Albrecht Muth competent to stand trial, gov't psychiatrist says
The murder trial for Albrecht Muth has been sidetracked for months by debate over his mental stability and ability to stand trial. The 48-year-old is accused of killing his 91-year-old wife, Viola Drath, in their Georgetown home more than a year ago.
During a mental competency hearing Monday, state psychiatrists testified about Muth and had some interesting things to say.
Muth is charged in the August 2011 beating and strangulation death of Drath, a German journalist and socialite, inside the Georgetown home.
In court Monday, Dr. Robert Phillips, the government's psychiatrist, said Muth is competent to stand trial, adding he's so manipulative he's done things he could not do.
Phillips brought up Muth's relationship with Supreme Court Justice Antonin Scalia. When Muth decided to convert to Catholicism, Scalia, a devout Catholic, helped him. He later distanced himself from Muth once he learned more about him, Phillips testified.
Scalia had even visited the Georgetown home where Drath's possessions were sold last week. Online advertisements for the fine china, jewelry, artwork and sterling silver drew neighbors to the estate sale. Georgetown resident Judy Bunnell said she tried to attend the sale but couldn't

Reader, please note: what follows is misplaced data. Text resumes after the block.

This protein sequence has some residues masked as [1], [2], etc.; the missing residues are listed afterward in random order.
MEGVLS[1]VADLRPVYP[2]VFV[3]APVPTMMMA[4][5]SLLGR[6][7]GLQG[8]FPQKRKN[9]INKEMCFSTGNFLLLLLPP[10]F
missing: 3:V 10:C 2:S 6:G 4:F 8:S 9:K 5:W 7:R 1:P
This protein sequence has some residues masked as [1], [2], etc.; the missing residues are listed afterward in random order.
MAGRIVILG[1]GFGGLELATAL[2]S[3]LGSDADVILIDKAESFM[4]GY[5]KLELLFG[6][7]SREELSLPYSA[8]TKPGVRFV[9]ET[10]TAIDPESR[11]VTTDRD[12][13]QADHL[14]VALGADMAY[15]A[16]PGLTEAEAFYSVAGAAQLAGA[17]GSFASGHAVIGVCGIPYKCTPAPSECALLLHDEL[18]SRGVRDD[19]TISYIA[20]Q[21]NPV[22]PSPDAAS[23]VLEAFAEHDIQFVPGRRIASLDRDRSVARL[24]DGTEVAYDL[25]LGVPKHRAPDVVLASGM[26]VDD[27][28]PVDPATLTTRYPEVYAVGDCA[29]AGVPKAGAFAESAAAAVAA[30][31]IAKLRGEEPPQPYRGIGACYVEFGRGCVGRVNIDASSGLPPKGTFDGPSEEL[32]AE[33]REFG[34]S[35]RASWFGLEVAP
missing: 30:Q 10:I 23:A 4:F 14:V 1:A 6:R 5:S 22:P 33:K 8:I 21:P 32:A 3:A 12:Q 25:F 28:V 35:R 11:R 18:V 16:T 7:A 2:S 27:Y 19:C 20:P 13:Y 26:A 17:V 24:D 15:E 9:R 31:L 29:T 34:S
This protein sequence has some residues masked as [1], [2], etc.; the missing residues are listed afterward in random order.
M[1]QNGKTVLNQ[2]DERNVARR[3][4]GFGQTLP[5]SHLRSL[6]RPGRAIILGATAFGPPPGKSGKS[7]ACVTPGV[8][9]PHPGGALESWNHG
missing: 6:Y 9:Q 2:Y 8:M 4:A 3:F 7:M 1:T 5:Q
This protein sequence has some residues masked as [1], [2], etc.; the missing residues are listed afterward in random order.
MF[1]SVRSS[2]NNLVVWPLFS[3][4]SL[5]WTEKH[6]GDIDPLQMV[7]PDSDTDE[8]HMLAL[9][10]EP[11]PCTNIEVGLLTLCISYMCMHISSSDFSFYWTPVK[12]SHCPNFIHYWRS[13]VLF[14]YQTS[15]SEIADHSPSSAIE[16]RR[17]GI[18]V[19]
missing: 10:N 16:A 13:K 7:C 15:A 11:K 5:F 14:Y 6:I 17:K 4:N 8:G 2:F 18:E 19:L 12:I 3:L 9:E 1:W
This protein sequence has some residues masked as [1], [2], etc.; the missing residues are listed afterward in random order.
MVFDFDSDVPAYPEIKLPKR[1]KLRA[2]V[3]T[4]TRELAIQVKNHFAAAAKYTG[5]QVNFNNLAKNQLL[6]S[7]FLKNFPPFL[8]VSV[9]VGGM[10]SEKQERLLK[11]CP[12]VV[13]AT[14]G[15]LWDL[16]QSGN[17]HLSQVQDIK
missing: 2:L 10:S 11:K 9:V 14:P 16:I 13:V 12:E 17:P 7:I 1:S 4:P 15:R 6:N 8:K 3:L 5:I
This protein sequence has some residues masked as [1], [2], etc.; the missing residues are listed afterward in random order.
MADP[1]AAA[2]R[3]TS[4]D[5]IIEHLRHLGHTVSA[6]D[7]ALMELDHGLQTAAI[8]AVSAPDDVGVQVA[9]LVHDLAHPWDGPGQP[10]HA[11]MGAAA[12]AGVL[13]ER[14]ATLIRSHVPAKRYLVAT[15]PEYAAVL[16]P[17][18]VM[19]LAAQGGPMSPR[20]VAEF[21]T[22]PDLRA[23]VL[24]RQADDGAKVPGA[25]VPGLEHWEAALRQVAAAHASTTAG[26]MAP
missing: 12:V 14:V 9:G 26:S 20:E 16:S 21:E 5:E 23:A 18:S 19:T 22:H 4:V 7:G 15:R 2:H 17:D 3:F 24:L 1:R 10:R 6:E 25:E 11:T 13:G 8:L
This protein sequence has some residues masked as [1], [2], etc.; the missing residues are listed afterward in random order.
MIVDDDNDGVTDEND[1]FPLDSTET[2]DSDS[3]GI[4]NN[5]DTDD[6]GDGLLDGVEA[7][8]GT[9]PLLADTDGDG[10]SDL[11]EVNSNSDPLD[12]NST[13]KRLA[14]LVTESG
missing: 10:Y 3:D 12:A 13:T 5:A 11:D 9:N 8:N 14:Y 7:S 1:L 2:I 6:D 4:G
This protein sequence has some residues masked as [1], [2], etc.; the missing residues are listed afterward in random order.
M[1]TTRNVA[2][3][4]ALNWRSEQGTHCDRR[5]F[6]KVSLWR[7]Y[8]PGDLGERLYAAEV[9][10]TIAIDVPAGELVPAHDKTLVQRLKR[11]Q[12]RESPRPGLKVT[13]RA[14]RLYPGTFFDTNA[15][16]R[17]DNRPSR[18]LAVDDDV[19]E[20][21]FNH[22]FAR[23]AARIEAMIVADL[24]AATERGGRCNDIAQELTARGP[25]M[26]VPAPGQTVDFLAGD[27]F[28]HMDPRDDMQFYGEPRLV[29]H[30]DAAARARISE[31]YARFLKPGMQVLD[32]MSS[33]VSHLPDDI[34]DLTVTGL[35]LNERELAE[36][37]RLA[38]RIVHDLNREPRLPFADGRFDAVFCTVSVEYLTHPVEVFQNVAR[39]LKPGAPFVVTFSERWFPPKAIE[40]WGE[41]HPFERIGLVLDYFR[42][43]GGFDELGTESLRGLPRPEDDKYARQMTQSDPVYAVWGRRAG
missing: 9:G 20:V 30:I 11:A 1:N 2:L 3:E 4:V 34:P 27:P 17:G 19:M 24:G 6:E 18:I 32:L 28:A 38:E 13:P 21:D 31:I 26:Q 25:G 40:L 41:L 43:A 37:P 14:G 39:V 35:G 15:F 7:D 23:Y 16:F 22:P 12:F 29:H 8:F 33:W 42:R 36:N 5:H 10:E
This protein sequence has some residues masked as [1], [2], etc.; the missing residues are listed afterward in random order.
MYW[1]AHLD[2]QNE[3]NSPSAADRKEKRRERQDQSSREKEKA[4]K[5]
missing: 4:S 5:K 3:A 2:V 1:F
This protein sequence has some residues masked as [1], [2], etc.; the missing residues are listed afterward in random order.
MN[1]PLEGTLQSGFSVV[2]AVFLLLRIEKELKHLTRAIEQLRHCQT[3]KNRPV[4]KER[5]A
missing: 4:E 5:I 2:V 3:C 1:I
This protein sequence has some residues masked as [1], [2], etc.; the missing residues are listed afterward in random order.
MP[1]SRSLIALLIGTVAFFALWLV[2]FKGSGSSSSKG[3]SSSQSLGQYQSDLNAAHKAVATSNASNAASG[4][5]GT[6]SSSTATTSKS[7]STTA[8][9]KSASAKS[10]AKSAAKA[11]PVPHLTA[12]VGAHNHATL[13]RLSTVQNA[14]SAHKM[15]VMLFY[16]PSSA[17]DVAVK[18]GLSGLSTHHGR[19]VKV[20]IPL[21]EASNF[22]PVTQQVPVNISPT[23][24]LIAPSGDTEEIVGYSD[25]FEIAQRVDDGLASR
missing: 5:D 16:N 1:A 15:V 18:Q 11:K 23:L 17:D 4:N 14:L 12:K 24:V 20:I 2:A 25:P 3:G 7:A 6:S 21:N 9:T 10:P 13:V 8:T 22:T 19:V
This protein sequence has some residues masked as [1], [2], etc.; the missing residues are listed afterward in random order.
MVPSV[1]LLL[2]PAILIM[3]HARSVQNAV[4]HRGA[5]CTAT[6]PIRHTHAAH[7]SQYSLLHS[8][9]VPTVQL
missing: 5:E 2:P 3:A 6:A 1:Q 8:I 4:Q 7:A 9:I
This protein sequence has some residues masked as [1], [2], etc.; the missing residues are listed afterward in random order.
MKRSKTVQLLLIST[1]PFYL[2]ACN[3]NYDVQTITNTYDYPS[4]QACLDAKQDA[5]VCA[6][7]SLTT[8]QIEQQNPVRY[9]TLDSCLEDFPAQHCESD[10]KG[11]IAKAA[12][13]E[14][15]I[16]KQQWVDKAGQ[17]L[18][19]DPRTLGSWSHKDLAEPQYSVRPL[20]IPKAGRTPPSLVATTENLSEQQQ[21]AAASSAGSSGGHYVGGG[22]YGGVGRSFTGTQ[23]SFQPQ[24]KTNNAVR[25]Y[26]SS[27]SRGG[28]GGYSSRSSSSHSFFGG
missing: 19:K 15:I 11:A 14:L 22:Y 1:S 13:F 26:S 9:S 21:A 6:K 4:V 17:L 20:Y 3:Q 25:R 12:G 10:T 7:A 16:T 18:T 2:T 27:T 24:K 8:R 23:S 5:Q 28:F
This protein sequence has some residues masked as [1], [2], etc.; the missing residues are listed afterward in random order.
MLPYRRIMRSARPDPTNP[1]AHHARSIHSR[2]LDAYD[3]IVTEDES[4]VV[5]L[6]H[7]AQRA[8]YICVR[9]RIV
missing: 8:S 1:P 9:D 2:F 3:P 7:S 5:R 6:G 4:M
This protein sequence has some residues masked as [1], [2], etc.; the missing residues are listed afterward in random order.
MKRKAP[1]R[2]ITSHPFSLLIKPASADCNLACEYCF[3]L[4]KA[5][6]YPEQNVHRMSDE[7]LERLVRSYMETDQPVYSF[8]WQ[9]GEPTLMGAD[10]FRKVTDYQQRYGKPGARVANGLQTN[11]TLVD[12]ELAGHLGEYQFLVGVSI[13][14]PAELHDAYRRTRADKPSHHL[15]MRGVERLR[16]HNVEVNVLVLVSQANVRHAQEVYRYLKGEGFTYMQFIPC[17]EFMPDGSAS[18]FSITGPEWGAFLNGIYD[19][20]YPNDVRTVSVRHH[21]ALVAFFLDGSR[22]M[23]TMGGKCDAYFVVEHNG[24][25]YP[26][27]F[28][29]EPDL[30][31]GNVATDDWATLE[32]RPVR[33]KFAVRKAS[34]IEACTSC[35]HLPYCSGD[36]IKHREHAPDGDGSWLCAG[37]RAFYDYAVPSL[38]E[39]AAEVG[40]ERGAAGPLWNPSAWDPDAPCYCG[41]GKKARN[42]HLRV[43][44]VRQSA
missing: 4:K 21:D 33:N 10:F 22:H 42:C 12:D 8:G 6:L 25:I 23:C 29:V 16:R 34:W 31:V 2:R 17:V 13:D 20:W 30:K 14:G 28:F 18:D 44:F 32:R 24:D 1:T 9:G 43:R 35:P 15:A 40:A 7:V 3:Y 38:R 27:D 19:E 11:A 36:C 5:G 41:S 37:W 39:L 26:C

"I walked to the door, and I just decided it was too sad...I didn't want to look at Mrs Drath's things. It just seems too sad to do."
Drath's daughter and grandson were among those who attended Muth's mental competency hearing.
The psychiatrist explained Muth's claiming to be an Iraqi general among other odd behavior was not a mental illness but Muth's own vanity. Muth has mastered the art of lying, he said. He added Muth hopes Hollywood makes a movie about the case, casting Leonardo DiCaprio or Matt Damon to play him.
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